Local Web Development

I’m not ashamed of it: I like Windows. I think the user experience is light-years ahead of Gnome and KDE. There’s nothing ostensibly wrong with OS X, but there are little usability differences and frankly switching isn’t worth the annoyance to me. That’s why I run Windows 7 on all three computers I use daily.

This is only a problem when I try to work on LAMP web applications. Sure, I could install XAMPP, but running Apache/PHP on Windows is really not close enough to a production environment. So I have two choices: I can dual-boot Linux and work in an OS—well, a window manager—I don’t like, or I can turn to virtual machines.

VMWare is a pretty heavyweight solution. Fusion, for OS X, is a great product. But in Windows, I opt for Sun’s VirtualBox.

![VirtualBox New Virtual Machine Wizard](http://coffeeonthekeyboard.com/wp-content/uploads/2009/12/virtualbox-new-300x206.png "virtualbox-new")VirtualBox New Virtual Machine Wizard
VirtualBox lets me run Linux (I opt for [Fedora](http://fedoraproject.org/get-fedora) as it’s close to our production environment and I like it) in just another window, right next to Firefox.

To create a new VM, you’ll only need VirtualBox and a Linux ISO. (Or, you could use a pre-existing VM, or an “appliance,” copied from somewhere else. I’m not going to cover that.) Step through the wizard. Some of my recommended settings:

![VirtualBox New Disk Settings](http://coffeeonthekeyboard.com/wp-content/uploads/2009/12/virtualbox-disk-300x268.png "virtualbox-disk")VirtualBox New Disk Settings
- At least 512 MB of RAM for running Gnome+Apache+MySQL+VIm(+Firef0x?) in the VM. - At least 30 GB of hard disk. Yes, you can add more later, but expanding an existing disk is difficult, and if you use a “Dynamically expanding storage”-type of disk (see above) it won’t take the full 30 GB right off the bat. - There are two ways to go about doing Network settings—I do both. - Use Bridged networking. This gives your VM an IP address accessible to the rest of your network. - Use NAT. This gives your VM an IP address on a virtual network that only exists in your computer, but with a virtual gateway giving your VM access to the internet. - (You can also use Host-only networking, but that would prevent your VM from accessing the internet at all, and that’s no good.) - Mount your installation media ISO as a CD/DVD drive via VirtualBox. You’ll be able to boot off the ISO and install Linux. You may run into issues if you leave the ISO mounted after installation.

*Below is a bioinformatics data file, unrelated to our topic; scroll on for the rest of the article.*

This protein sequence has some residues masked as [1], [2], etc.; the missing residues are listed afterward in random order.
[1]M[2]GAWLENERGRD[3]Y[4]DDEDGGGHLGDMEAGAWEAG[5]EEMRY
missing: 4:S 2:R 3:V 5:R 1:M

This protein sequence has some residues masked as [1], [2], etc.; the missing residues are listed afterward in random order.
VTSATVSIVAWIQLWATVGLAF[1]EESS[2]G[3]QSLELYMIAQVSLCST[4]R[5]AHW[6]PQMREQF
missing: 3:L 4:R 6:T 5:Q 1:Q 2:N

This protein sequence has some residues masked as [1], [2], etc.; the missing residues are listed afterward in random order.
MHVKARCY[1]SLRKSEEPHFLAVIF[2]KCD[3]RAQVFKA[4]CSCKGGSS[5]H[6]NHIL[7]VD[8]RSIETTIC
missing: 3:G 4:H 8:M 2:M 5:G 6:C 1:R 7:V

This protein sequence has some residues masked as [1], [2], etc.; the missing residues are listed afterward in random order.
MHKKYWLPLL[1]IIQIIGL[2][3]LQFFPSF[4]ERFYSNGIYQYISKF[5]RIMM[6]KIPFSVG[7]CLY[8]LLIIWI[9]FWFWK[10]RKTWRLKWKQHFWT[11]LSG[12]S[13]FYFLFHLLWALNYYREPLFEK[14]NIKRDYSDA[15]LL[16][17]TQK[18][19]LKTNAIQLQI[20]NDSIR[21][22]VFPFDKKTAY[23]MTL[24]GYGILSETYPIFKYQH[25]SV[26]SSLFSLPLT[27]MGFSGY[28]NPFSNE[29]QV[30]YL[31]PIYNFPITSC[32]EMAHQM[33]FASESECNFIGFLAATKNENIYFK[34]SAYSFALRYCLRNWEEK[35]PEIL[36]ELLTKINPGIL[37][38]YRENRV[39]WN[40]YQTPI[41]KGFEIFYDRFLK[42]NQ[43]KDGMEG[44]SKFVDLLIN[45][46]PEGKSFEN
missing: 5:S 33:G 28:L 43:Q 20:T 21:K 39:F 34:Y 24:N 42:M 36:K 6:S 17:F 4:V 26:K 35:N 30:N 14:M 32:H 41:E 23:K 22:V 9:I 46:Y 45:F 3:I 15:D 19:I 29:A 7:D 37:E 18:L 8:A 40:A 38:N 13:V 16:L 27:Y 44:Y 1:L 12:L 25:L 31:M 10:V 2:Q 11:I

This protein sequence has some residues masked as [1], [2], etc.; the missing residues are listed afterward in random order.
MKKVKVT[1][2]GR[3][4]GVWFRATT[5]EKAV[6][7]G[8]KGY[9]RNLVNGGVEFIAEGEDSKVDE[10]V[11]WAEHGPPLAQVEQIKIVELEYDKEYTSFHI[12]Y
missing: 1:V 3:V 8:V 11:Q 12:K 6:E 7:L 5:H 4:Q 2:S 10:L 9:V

![VirtualBox Network Settings](http://coffeeonthekeyboard.com/wp-content/uploads/2009/12/virtualbox-network-300x260.png "virtualbox-network")VirtualBox Network Settings
Once you’re in Linux, set up your web server environment (use yum, apt-get, or whatever other package manager you choose). The key software I use:
  • Apache
  • PHP
  • MySQL
  • Memcached
  • Sphinx
  • Squid

With the software above, I can very nearly replicate the production environment for our web applications, while still spending most of my time in Windows. (When I do switch to the VM, I’m usually in VIm, my favorite text editor, anyway.)

Apache/PHP/MySQL is the typical PHP app stack. We use memcached for output caching (on SUMO, anyway). We use Sphinx to power our search engine. Squid is useful from time to time for approximating an application behind a reverse-proxy cache and load-balancing server. (You could also use nginx or Varnish.)

If you use NAT or Bridged networking, you’ll be able to navigate to your VM’s IP address from a browser on the host computer (in my case, in Windows). By using Bridged, I can access my local Apache instance from browsers on Windows, Linux, or a nearby Mac, which is immensely valuable when doing browser support work and testing. I can even send my VM’s IP address to other people in the office and have them look at my local work.

There is a performance cost with a VM. HTTP requests would come back faster in a real Linux environment, and sometimes I do boot into Linux, but the convenience is worth it to me.